Fifth Ring of the Cap Inferno: Jacksonville Jaguars (Cap space: Minus-$3.4 million)
Mortal sin: Utter mismanagement
So, your humble author was reacquainting himself with the Jaguars roster and cap situation when I came across the fact that someone named Jake Ryan has a cap figure of $6.2 million for 2020. My first thought was "Who on earth is Jake Ryan?" I don't pretend to know every 53-man roster in the league by heart the way Sean McVay does, but if a player is slated to earn $6.2 million, I usually know, like, what position he plays, where he went to college or what he did to receive a contract of that size.
Well, Ryan is a special teams gunner whom the Jaguars signed away from the Packers after he missed the 2018 season with an ACL tear. The deal included a $5.5 million option in the second year. That's right: The Jaguars were adding $5.5 million options to the contracts of special teamers coming off ACL tears, and they were doing so after finishing 5-11 in 2018.
What were the Jaguars thinking? Also, what were they thinking when they signed aging defensive lineman Marcell Dareus to a contract with a $22.5 million option in 2020? Or slot cornerback D.J. Hayden to a deal that will cost them nearly $8 million in cap space this year?
If a team was trying to waste money on purpose, Brewster's Millions-style, it probably could not do a better job than the Jaguars. And we still have not gotten to the most notorious example yet.
Venial sin: Overpaying an ordinary quarterback
The Jaguars responded to their brief blip of 2017 success by spending $88 million on Nick Foles in 2019. What happened to 2018? Who knows? Time works differently in Jacksonville. Anyway, Foles will earn $21.8 million to back up Gardner Minshew II in 2020, and he would be more expensive to cut than to keep due to the bonuses in his contract.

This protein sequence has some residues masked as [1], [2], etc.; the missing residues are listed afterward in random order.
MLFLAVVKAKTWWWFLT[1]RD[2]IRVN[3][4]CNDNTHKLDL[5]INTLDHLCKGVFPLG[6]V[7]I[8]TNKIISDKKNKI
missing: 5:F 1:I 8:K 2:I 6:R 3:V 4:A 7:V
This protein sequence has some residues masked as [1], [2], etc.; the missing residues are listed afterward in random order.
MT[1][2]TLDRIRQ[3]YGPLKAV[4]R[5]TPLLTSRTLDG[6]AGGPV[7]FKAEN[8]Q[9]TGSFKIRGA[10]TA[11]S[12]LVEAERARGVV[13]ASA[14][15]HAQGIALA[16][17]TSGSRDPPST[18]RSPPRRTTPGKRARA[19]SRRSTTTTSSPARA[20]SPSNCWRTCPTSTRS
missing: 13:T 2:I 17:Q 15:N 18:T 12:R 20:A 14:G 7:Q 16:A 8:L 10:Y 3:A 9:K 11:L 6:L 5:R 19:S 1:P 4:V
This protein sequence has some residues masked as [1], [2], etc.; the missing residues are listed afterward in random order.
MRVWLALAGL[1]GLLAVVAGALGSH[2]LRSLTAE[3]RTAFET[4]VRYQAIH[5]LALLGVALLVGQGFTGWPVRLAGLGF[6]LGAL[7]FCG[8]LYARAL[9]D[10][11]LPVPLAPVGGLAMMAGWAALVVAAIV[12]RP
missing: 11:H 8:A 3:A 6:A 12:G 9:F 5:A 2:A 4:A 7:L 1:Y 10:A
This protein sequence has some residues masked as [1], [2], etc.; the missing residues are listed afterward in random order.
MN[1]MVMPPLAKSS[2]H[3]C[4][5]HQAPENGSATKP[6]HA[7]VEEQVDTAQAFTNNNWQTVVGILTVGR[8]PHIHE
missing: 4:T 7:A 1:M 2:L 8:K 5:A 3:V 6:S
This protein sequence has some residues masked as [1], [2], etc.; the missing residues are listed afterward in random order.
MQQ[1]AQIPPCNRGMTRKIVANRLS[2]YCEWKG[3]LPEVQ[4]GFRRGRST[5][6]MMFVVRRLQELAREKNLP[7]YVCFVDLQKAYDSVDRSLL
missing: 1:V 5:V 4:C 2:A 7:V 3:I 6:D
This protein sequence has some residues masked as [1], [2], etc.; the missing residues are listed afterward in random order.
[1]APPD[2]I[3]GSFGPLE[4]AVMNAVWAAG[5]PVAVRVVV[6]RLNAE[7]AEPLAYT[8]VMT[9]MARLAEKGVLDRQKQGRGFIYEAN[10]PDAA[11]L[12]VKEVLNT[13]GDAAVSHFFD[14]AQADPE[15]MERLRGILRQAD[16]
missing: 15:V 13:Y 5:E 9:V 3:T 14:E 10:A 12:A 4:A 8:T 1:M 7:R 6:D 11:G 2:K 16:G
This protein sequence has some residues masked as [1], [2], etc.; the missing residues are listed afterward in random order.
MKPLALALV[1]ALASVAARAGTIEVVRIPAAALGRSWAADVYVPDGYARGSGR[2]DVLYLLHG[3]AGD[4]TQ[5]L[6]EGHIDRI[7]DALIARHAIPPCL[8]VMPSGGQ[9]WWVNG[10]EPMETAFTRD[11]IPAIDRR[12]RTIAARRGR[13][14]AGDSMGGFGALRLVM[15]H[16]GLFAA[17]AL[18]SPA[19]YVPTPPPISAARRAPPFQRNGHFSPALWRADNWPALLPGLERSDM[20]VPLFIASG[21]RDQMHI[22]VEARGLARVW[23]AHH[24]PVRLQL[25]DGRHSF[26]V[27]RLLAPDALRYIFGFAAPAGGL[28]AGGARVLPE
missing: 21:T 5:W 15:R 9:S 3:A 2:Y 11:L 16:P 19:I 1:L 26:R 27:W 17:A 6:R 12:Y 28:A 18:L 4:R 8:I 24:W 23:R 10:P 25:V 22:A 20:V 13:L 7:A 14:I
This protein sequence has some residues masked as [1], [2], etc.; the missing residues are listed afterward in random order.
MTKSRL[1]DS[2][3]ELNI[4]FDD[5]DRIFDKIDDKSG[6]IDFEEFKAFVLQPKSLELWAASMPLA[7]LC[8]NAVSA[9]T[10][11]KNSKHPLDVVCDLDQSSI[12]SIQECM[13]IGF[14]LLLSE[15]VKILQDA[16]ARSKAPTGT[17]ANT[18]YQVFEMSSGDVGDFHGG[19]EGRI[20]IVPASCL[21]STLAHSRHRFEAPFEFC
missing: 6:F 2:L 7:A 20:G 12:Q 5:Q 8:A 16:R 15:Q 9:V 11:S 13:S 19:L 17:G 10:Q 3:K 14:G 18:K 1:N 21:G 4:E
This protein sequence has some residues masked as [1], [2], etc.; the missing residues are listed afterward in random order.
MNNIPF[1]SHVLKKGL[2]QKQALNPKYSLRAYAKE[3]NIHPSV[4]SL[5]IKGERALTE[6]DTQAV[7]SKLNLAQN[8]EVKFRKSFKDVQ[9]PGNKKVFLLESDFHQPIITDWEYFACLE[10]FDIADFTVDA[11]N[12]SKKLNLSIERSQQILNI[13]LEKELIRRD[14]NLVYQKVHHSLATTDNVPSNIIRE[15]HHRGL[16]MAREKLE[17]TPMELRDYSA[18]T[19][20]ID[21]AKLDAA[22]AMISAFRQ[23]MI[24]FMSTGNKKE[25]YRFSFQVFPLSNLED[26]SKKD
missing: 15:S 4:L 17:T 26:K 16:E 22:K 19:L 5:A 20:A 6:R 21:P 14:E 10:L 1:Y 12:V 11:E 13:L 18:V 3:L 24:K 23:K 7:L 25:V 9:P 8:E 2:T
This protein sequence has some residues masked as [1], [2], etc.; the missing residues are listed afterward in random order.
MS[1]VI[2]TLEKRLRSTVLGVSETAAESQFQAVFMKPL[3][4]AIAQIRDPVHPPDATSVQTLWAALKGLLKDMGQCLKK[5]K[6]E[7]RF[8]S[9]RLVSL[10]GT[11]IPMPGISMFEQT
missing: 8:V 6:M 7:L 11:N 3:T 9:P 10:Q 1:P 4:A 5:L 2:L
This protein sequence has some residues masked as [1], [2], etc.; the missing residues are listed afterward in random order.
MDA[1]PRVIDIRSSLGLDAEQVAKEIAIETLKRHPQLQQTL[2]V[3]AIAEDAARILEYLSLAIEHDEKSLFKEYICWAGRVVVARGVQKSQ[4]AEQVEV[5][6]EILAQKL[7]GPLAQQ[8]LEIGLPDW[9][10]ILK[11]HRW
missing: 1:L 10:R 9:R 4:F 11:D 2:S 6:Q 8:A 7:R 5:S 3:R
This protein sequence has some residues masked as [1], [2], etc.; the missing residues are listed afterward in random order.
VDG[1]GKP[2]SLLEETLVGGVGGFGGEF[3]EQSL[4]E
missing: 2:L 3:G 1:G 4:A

Signing Foles for $88 million makes what the Vikings did with Kirk Cousins look like investing in Microsoft stock in 1977.
The Jaguars can clear a lot of cap space in a hurry by cutting loose Dareus, Ryan and others and then doing their best to rebuild around Minshew. There are only a few problems: a) Minshew was fun to watch at times last year, but he ain't exactly Patrick Mahomes; b) there will be very little talent left to help Minshew develop if they stage a salary purge; and c) the same decision-makers who got the Jaguars into this predicament will be the ones in charge of the rebuild if it even happens.
In other words, the Jaguars are permanently sentenced to remain the Jaguars and wander in the wilderness without hope.
All cap figures courtesy of OverTheCap.com.
Mike Tanier covers the NFL for Bleacher Report. Follow him on Twitter: @MikeTanier.